Oblique aseismic subduction below western Panama and southeastern Costa Rica has produced Recent arc-related volcanism. The aseismicity is probably related to the subduction of relatively hot oceanic lithosphere. The volcanism throughout this region over the past 2 Ma has been quite distinct, consisting of felsic magmas (andesites to rhyolites but mainly dacites) with geochemical signatures suggesting a metamorphosed basaltic source. It is believed that the subduction of young oceanic crust sets up conditions under which the slab melts rather than the overlying mantle wedge. Rocks with slab-melt geochemistries and associated with young subducted crust have been termed adakites elsewhere. The young adakite melts are sometimes associated with a few rare young high-Nb basalts, but there is no obvious genetic link between them through differentiation. High-Nb basalts may also be derived from the partial melting of the subducted oceanic crust. High-Nb basalt migmatites have been found with pegmatites of adakite compositions in the exposed subduction terrain of the Catalina Schist, California. Alternatively, the high-Nb basalts may be partial melts of phlogopite-rich mantle that has previously reacted with adakite magmas.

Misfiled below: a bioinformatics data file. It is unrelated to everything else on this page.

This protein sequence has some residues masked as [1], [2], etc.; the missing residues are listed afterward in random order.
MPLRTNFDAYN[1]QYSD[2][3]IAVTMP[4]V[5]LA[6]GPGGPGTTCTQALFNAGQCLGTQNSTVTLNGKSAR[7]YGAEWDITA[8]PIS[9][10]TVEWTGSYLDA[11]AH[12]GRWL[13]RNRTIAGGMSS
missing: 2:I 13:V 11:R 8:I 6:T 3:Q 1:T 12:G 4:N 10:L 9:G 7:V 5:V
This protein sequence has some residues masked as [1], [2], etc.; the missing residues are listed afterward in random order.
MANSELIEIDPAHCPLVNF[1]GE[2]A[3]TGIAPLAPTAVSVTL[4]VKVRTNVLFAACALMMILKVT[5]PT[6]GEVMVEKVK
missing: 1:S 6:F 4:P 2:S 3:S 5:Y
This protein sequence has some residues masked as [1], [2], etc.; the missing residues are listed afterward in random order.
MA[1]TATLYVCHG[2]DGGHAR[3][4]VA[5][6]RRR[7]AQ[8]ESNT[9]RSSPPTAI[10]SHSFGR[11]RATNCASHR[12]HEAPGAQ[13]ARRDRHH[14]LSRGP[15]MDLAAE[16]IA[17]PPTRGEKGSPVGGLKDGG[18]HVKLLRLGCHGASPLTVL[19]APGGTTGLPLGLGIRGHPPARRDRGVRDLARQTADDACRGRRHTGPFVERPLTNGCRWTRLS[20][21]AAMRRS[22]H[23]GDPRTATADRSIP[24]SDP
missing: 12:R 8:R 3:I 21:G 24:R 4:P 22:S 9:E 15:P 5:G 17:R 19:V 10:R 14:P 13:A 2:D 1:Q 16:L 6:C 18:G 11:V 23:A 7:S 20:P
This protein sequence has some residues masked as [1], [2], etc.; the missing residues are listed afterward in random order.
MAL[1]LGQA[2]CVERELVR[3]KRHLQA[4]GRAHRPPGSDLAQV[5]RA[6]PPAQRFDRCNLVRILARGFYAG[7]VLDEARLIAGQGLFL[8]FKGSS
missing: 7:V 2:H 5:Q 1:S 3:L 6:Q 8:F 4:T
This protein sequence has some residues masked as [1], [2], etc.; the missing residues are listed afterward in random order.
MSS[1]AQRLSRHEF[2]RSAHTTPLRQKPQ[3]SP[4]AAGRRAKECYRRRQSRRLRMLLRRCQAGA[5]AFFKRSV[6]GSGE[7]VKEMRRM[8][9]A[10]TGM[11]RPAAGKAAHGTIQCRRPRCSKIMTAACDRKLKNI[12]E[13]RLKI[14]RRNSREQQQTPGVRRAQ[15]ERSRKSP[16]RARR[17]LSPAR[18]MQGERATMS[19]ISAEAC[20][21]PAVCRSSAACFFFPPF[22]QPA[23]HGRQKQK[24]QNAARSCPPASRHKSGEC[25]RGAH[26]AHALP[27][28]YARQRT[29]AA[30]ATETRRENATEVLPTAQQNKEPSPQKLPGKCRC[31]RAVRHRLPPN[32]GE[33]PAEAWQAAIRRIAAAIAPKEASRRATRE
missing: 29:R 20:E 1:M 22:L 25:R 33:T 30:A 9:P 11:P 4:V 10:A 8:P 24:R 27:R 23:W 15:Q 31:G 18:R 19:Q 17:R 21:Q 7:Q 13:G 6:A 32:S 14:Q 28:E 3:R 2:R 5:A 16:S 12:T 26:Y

Eruption of adakites and high-Nb basalts was preceded by a 2-3 Ma period of relative quiescence. Prior to this, there was a 7 Ma period of calc-alkaline volcanism typical of the present-day magmatism (associated with a distinct Benioff zone) found throughout the Central American arc. The abrupt transition in volcanism with time from an early calc-alkaline sequence to a later adakite-high-Nb basalt sequence may record a change in the tectonic setting of western Panama and southeastern Costa Rica over the past 12 Ma.